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Conflict, State Fragility Are Key Drivers of Extreme Poverty

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By 2030, nearly two-thirds of the world’s poor will live in economies experiencing conflict, state fragility or both, according to a World Bank report published on Feb. 27.

This is a dramatic shift from 2000, when most of the world’s poor lived in non-fragile communities.

Since that time, poverty in such locations steadily declined, while poverty in fragile and conflict-affected situations (FCS) remained largely stable until recently – seeing modest decline from 2000 to 2012 before beginning a steady increase.

Extreme poverty globally has been reduced from 36% in 1990 to 10% in 2015, while poverty levels in non-FCS declined from 26% in 2000 to 5% in 2019. It is projected that non-FCS poverty will decline to 2.4% over the next decade.

Meanwhile, the number of people in poverty living in FCS has been on the rise, rising from 22% in 2012 to 37% in 2019.

Those living within about 37 miles (60 kilometers) of conflicts has more than doubled since 2007, while the number of displaced persons has reached all-time highs.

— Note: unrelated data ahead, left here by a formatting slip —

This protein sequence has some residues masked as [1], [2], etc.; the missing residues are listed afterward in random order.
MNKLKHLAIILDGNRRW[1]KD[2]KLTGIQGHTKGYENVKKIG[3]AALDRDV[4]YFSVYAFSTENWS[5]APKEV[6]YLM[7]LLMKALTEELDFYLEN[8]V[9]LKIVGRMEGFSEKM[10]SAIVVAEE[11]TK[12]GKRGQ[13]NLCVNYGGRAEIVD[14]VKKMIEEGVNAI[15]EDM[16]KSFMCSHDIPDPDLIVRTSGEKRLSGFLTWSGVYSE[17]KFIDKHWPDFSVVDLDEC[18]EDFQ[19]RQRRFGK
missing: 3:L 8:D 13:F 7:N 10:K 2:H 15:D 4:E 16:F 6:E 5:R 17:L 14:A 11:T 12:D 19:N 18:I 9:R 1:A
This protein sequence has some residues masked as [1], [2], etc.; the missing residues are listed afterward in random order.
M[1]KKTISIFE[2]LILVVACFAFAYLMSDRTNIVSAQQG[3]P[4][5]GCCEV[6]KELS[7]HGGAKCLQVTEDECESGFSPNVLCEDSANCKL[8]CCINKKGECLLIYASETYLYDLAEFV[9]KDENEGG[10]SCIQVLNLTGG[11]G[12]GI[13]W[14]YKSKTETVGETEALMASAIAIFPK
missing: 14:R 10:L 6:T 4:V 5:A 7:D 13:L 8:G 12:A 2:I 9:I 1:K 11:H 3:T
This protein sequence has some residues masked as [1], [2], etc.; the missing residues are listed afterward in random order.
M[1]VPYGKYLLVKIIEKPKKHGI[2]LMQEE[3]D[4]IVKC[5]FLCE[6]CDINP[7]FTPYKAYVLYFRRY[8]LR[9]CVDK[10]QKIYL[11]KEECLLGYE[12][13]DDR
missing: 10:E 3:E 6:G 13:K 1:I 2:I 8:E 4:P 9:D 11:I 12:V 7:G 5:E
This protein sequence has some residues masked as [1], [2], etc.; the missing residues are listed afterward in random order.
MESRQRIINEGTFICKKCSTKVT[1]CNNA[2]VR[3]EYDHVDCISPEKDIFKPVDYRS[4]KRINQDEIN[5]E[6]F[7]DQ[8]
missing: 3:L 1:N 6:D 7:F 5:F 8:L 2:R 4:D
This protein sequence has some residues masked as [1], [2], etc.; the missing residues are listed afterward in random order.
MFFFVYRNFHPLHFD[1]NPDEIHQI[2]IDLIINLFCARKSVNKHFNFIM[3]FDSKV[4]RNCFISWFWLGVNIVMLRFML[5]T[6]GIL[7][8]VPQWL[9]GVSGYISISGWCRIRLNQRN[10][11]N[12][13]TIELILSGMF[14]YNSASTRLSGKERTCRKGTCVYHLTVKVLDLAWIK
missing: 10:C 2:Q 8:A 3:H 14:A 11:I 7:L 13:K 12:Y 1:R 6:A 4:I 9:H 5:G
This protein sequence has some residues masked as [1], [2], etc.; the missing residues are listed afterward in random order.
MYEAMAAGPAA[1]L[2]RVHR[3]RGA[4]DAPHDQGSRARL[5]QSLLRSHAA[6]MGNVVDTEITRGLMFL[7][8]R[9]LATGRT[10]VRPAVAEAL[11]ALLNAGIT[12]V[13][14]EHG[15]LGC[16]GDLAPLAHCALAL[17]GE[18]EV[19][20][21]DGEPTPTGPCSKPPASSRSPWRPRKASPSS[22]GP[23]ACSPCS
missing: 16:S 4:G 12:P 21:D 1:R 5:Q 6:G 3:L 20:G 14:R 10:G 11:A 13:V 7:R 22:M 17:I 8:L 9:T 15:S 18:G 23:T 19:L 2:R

Sometime during 2020, the number of impoverished persons living in FCS is expected to surpass those living in non-FCS for the first time in history, with projections that FCS will account for two-thirds of all persons living in poverty by 2030.

Of the economies with the highest poverty rates, 43 are located in sub-Saharan Africa or FCS. Rates in these locations are 19% or higher, with some economies having poverty rates of nearly 80%.

Globally, the current rate of extreme poverty is 9.9%, but the report suggests this rate should be at least 0.5% higher when fragile and conflict-affected situations are considered – access to concrete data is often limited or non-existent in such areas, the report explained.

A higher rate of 10.4% would mean an additional 33 million persons are living in extreme poverty, with just over half that amount located in FCS.

A disproportionate number of the world’s poor live in FCS – accounting for only 10% of the global population but representing 48% of those currently living in extreme poverty.

“A two-speed world is emerging, sharply demarcated by conflict. On one side, economies free of FCS have strongly reduced extreme poverty, paving the way for additional development progress. On the other, economies affected by FCS confront intractable poverty and faltering growth, with development targets slipping out of reach,” the report said.

“In the decades ahead, as economies not plagued by conflict and institutional fragility likely continue to climb the development ladder, global poverty will increasingly be concentrated in economies in FCS.”

The full report is available here.